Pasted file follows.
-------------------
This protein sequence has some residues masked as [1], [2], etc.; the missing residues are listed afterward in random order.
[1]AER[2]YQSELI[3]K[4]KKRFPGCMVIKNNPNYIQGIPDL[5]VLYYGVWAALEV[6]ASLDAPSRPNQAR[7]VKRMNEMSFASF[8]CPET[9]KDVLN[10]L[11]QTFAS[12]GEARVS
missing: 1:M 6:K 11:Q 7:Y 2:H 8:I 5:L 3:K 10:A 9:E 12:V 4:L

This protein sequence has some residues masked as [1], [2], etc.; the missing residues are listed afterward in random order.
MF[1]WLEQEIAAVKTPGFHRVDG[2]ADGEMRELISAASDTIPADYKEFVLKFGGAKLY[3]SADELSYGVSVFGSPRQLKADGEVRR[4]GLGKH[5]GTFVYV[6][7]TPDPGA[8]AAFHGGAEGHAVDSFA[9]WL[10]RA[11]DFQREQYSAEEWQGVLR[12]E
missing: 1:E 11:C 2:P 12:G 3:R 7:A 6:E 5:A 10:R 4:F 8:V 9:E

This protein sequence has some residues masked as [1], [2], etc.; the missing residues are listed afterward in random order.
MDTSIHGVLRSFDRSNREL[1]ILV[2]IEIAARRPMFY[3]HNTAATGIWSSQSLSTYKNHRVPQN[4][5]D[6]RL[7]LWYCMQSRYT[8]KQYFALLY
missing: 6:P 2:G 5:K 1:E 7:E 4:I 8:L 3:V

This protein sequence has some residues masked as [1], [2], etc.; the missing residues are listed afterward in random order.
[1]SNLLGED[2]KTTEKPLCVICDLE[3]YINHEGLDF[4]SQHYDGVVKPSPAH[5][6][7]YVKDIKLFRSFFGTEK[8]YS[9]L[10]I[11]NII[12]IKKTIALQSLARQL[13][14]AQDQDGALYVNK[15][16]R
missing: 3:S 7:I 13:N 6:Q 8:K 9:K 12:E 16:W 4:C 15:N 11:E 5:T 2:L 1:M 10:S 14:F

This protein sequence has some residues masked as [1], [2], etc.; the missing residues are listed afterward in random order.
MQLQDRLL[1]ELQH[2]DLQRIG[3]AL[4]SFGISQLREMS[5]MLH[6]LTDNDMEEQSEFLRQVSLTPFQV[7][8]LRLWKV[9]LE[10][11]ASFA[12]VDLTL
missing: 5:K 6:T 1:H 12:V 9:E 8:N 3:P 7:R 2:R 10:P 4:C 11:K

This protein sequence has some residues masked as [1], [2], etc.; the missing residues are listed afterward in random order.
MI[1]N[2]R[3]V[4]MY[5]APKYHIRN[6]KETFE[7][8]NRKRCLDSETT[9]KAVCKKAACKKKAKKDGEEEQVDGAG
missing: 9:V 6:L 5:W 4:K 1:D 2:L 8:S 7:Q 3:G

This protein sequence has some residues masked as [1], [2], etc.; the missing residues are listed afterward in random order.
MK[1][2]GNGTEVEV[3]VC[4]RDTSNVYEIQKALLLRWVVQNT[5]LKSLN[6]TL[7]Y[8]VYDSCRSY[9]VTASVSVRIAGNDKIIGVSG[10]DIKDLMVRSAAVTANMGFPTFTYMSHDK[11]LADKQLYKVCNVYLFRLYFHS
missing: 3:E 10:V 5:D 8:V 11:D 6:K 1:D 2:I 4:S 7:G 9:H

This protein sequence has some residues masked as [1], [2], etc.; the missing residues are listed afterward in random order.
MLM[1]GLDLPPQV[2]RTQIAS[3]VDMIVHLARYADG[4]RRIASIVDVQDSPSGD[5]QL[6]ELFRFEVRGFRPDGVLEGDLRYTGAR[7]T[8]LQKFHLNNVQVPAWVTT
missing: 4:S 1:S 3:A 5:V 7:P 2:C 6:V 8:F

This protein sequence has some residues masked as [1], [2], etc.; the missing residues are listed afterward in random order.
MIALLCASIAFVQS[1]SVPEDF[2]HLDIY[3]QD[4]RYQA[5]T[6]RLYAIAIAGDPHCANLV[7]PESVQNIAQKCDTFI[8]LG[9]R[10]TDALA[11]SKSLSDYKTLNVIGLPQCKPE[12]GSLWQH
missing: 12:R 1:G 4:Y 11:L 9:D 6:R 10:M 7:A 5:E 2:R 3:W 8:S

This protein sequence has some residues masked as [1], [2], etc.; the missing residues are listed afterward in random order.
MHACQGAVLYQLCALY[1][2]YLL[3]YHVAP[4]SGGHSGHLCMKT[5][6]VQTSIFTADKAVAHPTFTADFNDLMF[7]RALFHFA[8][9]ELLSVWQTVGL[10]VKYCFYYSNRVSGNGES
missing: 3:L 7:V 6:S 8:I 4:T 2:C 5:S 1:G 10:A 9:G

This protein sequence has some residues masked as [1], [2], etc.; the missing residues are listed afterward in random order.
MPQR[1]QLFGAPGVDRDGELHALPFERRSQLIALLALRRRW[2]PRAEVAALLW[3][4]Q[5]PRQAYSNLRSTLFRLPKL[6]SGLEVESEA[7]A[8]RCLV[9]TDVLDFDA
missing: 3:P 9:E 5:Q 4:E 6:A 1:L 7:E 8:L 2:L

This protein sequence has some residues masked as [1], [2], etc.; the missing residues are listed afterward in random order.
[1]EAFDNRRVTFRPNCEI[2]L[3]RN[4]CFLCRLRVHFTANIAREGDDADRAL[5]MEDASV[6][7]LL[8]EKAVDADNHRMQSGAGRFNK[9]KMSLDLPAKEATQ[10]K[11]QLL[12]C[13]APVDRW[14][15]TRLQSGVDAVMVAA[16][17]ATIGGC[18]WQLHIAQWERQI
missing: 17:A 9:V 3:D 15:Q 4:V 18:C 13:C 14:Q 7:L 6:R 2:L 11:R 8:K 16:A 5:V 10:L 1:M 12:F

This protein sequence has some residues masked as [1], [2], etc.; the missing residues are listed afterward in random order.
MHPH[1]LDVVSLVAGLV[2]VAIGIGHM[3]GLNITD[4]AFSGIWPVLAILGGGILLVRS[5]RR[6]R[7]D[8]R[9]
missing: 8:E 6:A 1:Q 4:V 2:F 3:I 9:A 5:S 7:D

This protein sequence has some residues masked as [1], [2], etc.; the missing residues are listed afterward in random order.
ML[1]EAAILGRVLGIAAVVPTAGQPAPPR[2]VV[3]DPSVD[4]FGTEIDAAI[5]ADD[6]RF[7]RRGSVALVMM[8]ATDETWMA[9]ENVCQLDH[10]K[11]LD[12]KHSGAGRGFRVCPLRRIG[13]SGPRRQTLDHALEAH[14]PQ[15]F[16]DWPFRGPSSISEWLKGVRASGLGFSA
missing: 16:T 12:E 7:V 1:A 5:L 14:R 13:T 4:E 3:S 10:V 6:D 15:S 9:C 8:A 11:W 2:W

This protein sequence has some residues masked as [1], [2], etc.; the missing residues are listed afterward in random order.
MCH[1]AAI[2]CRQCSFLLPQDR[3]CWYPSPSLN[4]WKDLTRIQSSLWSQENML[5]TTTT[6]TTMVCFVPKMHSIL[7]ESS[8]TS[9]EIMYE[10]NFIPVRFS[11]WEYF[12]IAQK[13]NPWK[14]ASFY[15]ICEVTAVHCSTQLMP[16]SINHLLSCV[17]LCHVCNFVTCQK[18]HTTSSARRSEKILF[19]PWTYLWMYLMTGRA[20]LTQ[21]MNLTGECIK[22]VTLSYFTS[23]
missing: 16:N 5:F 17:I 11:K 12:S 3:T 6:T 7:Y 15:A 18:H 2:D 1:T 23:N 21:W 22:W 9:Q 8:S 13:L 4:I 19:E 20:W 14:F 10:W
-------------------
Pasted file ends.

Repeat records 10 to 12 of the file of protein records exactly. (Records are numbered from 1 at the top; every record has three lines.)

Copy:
This protein sequence has some residues masked as [1], [2], etc.; the missing residues are listed afterward in random order.
MHACQGAVLYQLCALY[1][2]YLL[3]YHVAP[4]SGGHSGHLCMKT[5][6]VQTSIFTADKAVAHPTFTADFNDLMF[7]RALFHFA[8][9]ELLSVWQTVGL[10]VKYCFYYSNRVSGNGES
missing: 3:L 7:V 6:S 8:I 4:T 2:C 5:S 1:G 10:A 9:G

This protein sequence has some residues masked as [1], [2], etc.; the missing residues are listed afterward in random order.
MPQR[1]QLFGAPGVDRDGELHALPFERRSQLIALLALRRRW[2]PRAEVAALLW[3][4]Q[5]PRQAYSNLRSTLFRLPKL[6]SGLEVESEA[7]A[8]RCLV[9]TDVLDFDA
missing: 3:P 9:E 5:Q 4:E 6:A 1:L 7:E 8:L 2:L

This protein sequence has some residues masked as [1], [2], etc.; the missing residues are listed afterward in random order.
[1]EAFDNRRVTFRPNCEI[2]L[3]RN[4]CFLCRLRVHFTANIAREGDDADRAL[5]MEDASV[6][7]LL[8]EKAVDADNHRMQSGAGRFNK[9]KMSLDLPAKEATQ[10]K[11]QLL[12]C[13]APVDRW[14][15]TRLQSGVDAVMVAA[16][17]ATIGGC[18]WQLHIAQWERQI
missing: 17:A 9:V 3:D 15:Q 4:V 18:C 13:C 14:Q 7:L 6:R 2:L 11:R 8:K 16:A 5:V 10:L 1:M 12:F